Tuesday, August 02, 2011

Debt Deal Tests Increasingly Independent Electorate

DEBT CEILING DEAL
  • Obama’s Unhealthy Obsession With Independents (Ruy Teixeira, The New Republic) To understand how very unlikely it is that Obama’s long sought-after deal is going to magically turn around his numbers, we must visit one of the most robust but amazingly underappreciated findings in American political science: independents are not independent. That is, the overwhelming majority of Americans who say there are “independent” lean toward one party or the other. Call them IINOs (Independents In Name Only). IINOs who say they lean toward the Republicans think and vote just like regular Republicans. IINOs who say they lean toward the Democrats think and vote just like regular Democrats.
  • Will Debt Dance Be a Disaster for Incumbents? (By Stuart Rothenberg, Roll Call) While the public has displayed a general frustration with Congress, it’s probably a mistake to assume its feelings will be “anti-incumbent” next November. Instead, it is much easier to imagine Democratic voters blaming Republicans and Republican voters blaming Democrats, with independents much more conflicted than they have been during the past three elections.
  • Pelosi's Gutsy Stand (By Eleanor Clift, The Daily Beast) The sidelined ex-speaker is as disgusted as fellow liberals by what they see as an Obama sellout—but dutifully voted for the debt deal for the good of the country.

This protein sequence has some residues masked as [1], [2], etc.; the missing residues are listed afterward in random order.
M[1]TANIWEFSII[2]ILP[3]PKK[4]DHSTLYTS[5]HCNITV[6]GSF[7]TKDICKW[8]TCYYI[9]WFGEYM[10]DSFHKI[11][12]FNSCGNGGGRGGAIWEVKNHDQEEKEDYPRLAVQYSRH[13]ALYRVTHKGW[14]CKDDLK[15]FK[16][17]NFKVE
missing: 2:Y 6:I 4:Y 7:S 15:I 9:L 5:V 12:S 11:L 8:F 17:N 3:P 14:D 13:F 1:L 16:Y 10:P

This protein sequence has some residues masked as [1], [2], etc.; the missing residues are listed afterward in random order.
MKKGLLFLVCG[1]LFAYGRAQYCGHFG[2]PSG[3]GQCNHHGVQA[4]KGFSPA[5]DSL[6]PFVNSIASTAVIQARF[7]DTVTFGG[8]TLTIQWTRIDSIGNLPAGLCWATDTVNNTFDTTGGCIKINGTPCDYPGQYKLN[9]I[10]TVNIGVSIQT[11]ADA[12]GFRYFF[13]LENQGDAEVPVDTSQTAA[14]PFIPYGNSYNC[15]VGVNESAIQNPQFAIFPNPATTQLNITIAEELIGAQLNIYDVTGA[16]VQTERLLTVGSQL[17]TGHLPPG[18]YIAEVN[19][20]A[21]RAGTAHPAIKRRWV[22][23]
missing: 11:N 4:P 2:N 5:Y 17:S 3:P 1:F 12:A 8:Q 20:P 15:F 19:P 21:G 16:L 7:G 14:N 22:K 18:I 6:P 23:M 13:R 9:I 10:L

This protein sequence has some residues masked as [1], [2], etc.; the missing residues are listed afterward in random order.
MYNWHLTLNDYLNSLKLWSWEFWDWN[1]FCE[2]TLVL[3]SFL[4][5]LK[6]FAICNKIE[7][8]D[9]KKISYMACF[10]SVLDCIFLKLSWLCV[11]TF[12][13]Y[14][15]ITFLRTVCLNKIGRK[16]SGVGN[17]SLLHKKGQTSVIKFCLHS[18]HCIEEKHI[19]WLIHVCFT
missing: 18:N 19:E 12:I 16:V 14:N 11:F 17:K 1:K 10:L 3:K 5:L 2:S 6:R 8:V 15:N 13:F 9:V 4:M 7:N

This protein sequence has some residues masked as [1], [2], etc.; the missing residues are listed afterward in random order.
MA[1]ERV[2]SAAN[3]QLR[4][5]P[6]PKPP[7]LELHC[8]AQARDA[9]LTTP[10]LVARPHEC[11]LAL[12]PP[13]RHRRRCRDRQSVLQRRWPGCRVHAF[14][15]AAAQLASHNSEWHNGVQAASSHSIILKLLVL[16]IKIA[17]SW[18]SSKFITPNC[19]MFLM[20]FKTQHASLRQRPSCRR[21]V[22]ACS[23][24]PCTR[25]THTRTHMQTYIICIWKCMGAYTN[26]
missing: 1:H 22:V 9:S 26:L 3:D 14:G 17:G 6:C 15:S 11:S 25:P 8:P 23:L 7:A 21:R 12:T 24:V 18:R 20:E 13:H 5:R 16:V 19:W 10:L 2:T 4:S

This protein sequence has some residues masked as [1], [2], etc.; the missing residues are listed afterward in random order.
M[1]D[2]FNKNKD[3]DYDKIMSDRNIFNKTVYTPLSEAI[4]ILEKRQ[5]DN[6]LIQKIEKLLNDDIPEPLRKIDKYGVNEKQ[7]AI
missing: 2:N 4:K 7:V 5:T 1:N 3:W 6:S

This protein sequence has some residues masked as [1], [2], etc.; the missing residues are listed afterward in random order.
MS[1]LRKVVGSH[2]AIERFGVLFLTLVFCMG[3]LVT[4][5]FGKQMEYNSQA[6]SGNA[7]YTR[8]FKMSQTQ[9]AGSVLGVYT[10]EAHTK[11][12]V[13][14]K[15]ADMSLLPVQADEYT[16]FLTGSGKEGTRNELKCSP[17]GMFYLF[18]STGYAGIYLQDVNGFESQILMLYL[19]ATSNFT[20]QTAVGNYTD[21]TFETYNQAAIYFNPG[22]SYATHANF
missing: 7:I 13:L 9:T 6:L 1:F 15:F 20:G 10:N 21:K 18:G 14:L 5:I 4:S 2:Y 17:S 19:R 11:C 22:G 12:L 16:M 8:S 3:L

• America's big shift right (By Liz Marlantes, MinnPost.com) Yet it isn't just Republicans who are becoming more conservative about Washington's role. In its most recent biannual survey of political values and core attitudes, the Pew Research Center found that the most notable shift of late is that independent voters have taken "a turn to the right" on broader economic issues, including views of the social safety net and the government's effectiveness and scope. Pew found that the number of people who believe the government "should help more needy people even if it means going deeper into debt" has fallen to 48 percent overall, while among independents, it's down to 43 percent – a drop of 14 points since 2007.
DEBT CRISIS
  • They've Lost That Lovin' Feeling - Obama still has supporters, but theirs is a grim support. (By PEGGY NOONAN, Wall Street Journal) The fact is, he's good at dismantling. He's good at critiquing. He's good at not being the last guy, the one you didn't like. But he's not good at building, creating, calling into being. He was good at summoning hope, but he's not good at directing it and turning it into something concrete that answers a broad public desire.
  • Analysis: Debt mess shows Washington's awful side (By BEN FELLER, AP White House Correspondent, Associated Press) Polls show people's trust in government is at one of its worst levels in decades. An ABC/Washington Post survey this month found that a whopping 80 percent of people were angry or dissatisfied with the federal government. About a decade ago, it wasn't half that high. Pleading for the parties to work together for the American people, Obama said, "That's the least that they should expect of us, not the most that they should expect of us." Achieving the least is proving nearly impossible.
  • Obama’s Crucible Moment at Intersection of Politics and the Economy (By JOHN HARWOOD, NY Times) Mr. Obama was hardly alone in facing potential political peril. Speaker John A. Boehner scrambled through the day to quell a Tea Party rebellion that called into question Republican priorities and the party’s ability to govern.  Polls have shown independent voters siding with Mr. Obama’s approach to deficit reduction and crediting his party with greater willingness to compromise.

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